Canada's Ties To The Council For National Policy

Posted on Tuesday, February 16 at 09:16 by NAUWATCH

By Bene Diction

I think many Canadian Conservatives would be dismayed if they knew the extent of the economic and ideological ties to religious right influencers in the US. The assumption is often made that Christians, particularly evangelical Christians, adhere to the rigid theocratic and dominionist beliefs of men such as James Dobson, Tim LaHaye, Ralph Reed, Pat Robertson and the late Jerry Fawell. The harder core messages out of the US religious right is softened and fed to the Canadian public by Canadian leaders in bite size pieces under the guise of social conservatism.

While this 2006 document needs an update as key players move around, the bedrock and ties have not been broken.  Some of those named have moved into more influential positions in Canadian federal and provincial politics.

In 1997, Stephen Harper was invited to speak to the tri-yearly Council meeting being held in Montreal. His speech is one of the few to this group of about 500 which has been made public.

During the CNP appearance, Mr. Harper made a number of statements denigrating Canada and Canadians: “Canada is a Northern European welfare state in the worst sense of the word,” said Mr. Harper;31 “In terms of the unemployed, of which we have over a million-and-a-half, don’t feel particularly bad for many of these people. They don’t feel bad about it themselves, as long as they’re receiving generous social assistance and unemployment insurance,” continued Mr. Harper.32 Mr. Harper was also critical of the Supreme Court of Canada and the Charter of Rights and Freedoms: “[W]e have a Supreme Court, like yours, which, since we put a charter of rights in our Constitution in 1982, is becoming increasingly arbitrary.”33

On specific policy issues, Mr. Harper demonstrated his contempt for ideas at the heart of Canadian society, including public health care and international cooperation. For example, the Charlottetown Agreement, he explained to his audience, included “some [things] that would just horrify you, putting universal Medicare in our constitution, and feminist rights.”34 Mr. Harper also showed dissatisfaction with Canada’s strong support for the UN, and the pride Canadians take in their country’s status at the UN: “This distresses conservatives like myself quite profoundly, but I will warn you, it’s a widespread view, and I will always say, one that could only be maintained as long as [Americans] basically provide us with military protection.”35 Mr. Harper also provided the CNP audience with a glimpse of his opinion of future political reform in Canada. He called the Reform Party a “conservative Republican” organization that espoused “a constitutional agenda that challenges the way our entire political system operates.”36 Most revealingly, Mr. Harper shared his view that the Reform and Progressive Conservative parties would ultimately merge and “[o]ne party is going to win out….And Reform is not going to lose that contest in the long term.”37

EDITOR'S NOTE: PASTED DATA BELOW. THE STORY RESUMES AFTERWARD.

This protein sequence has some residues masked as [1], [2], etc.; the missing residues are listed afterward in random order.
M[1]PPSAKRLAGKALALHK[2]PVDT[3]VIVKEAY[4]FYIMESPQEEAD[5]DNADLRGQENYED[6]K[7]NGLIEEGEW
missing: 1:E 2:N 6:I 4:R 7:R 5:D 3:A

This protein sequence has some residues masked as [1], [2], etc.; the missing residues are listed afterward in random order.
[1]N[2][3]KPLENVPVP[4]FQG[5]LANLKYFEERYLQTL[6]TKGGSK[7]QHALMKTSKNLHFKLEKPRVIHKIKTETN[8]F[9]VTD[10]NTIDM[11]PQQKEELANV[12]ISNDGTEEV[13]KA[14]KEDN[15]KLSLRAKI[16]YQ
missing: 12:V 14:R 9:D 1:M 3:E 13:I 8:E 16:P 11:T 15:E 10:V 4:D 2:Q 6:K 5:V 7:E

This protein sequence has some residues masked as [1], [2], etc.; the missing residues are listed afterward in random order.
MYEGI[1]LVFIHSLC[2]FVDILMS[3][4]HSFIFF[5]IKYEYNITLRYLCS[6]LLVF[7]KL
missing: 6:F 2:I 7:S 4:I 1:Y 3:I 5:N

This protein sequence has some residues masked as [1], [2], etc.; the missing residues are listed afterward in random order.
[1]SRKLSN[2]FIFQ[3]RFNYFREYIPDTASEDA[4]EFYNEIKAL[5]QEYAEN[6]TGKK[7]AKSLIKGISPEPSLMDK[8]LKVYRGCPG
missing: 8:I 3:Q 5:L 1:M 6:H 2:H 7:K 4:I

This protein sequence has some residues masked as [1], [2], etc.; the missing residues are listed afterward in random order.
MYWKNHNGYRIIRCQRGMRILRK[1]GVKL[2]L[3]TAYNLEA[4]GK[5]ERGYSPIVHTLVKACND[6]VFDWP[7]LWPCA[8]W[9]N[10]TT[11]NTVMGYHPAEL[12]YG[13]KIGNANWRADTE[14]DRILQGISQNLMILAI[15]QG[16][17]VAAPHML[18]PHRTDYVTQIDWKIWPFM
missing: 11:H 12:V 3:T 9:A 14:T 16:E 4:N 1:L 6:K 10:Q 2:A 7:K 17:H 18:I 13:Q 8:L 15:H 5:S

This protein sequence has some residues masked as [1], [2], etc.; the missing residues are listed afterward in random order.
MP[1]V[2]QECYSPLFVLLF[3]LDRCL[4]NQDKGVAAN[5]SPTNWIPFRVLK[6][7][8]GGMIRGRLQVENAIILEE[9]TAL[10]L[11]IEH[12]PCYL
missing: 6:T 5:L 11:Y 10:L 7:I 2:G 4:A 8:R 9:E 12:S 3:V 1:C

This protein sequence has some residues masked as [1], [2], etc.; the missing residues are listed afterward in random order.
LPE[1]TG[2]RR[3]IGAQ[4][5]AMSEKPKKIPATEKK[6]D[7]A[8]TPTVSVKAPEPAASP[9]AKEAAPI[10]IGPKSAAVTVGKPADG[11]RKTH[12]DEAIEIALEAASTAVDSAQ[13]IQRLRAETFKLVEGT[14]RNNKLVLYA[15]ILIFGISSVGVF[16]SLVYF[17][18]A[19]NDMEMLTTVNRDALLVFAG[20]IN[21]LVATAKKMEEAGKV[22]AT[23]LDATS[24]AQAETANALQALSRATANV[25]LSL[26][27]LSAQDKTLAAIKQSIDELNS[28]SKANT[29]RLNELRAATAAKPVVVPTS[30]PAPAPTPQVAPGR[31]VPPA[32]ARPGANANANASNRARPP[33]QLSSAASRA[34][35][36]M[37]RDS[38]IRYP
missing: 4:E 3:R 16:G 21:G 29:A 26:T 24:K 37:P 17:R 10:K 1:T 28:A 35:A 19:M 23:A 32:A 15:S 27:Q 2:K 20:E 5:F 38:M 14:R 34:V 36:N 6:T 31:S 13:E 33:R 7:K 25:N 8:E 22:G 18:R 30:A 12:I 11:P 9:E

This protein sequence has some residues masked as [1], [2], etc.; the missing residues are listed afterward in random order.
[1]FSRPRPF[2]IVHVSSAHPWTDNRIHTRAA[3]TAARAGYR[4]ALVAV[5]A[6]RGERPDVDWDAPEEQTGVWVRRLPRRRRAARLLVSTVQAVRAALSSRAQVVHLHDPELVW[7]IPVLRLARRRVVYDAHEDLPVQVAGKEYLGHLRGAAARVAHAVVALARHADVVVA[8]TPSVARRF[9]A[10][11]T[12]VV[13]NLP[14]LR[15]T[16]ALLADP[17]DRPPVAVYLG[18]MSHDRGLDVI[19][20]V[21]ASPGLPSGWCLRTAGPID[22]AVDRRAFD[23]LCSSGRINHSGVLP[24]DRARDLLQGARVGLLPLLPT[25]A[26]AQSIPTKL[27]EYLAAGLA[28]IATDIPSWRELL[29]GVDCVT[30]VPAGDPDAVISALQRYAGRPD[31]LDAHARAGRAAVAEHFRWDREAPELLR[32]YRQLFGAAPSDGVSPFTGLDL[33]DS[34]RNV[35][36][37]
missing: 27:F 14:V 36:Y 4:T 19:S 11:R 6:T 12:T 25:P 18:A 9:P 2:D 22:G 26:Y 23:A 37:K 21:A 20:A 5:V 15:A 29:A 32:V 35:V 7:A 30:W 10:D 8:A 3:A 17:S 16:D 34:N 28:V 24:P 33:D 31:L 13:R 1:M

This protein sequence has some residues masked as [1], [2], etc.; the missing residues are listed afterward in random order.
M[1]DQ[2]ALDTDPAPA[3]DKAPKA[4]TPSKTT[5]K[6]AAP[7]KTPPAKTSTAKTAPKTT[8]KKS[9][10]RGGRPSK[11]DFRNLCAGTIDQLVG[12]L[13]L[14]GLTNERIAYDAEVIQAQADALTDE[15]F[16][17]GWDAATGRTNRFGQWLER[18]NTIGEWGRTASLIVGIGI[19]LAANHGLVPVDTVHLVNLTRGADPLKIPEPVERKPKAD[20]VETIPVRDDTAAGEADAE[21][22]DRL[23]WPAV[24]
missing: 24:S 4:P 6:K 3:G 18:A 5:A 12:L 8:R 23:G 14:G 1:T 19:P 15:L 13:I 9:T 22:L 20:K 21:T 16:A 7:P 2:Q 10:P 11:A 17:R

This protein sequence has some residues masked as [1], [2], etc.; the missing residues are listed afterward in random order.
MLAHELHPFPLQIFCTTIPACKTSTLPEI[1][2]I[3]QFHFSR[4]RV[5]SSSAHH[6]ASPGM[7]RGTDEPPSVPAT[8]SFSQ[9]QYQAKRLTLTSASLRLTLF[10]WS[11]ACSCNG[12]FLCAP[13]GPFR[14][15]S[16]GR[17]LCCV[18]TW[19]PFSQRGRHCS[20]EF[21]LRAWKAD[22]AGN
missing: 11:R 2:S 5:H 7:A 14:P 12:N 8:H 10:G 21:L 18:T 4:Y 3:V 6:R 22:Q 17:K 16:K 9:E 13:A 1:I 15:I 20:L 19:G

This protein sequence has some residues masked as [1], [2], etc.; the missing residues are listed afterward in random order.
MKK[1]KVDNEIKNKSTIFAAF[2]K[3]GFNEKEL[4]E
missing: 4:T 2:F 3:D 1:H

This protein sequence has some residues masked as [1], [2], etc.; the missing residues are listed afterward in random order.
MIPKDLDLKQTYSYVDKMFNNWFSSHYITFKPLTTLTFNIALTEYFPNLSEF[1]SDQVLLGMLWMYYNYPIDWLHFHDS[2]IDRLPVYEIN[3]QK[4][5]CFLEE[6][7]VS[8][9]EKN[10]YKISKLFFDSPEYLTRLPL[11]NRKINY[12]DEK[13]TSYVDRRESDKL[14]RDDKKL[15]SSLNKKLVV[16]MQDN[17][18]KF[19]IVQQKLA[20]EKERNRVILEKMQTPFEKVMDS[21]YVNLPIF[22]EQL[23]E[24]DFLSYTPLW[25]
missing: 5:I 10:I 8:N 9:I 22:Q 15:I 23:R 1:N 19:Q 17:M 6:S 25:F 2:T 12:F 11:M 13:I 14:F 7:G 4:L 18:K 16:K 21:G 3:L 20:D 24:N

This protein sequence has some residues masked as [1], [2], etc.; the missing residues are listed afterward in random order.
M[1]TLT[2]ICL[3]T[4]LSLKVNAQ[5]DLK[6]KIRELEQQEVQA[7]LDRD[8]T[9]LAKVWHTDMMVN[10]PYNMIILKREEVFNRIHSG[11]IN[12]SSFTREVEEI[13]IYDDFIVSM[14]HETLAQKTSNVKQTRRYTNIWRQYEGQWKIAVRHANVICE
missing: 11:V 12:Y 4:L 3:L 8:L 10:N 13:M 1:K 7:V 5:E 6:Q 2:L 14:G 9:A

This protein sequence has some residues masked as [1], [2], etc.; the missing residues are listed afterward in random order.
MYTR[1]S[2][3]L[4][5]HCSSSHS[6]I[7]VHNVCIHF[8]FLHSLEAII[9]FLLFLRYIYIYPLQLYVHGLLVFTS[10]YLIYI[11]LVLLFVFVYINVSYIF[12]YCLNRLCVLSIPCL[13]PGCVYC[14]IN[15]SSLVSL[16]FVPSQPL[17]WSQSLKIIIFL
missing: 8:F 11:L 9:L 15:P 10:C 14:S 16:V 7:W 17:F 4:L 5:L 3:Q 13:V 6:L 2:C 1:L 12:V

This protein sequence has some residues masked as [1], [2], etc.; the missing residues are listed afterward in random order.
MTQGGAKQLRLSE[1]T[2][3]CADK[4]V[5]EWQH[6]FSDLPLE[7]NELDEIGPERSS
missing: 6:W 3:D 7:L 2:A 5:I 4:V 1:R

…“[t]he individual views of Conservative candidates matter very much in a party that promises to hold more free votes in Parliament on social and moral issues.”179 - David Laycock, Simon Fraser University.

As conservatives in Canada move to entrench their grassroots organization through social conservative leadership training initiatives like those undertaken by the Manning Centre, Canadians should remain vigilant lest social conservatives already supported by a vast network of American organizations turn their influence into government power.

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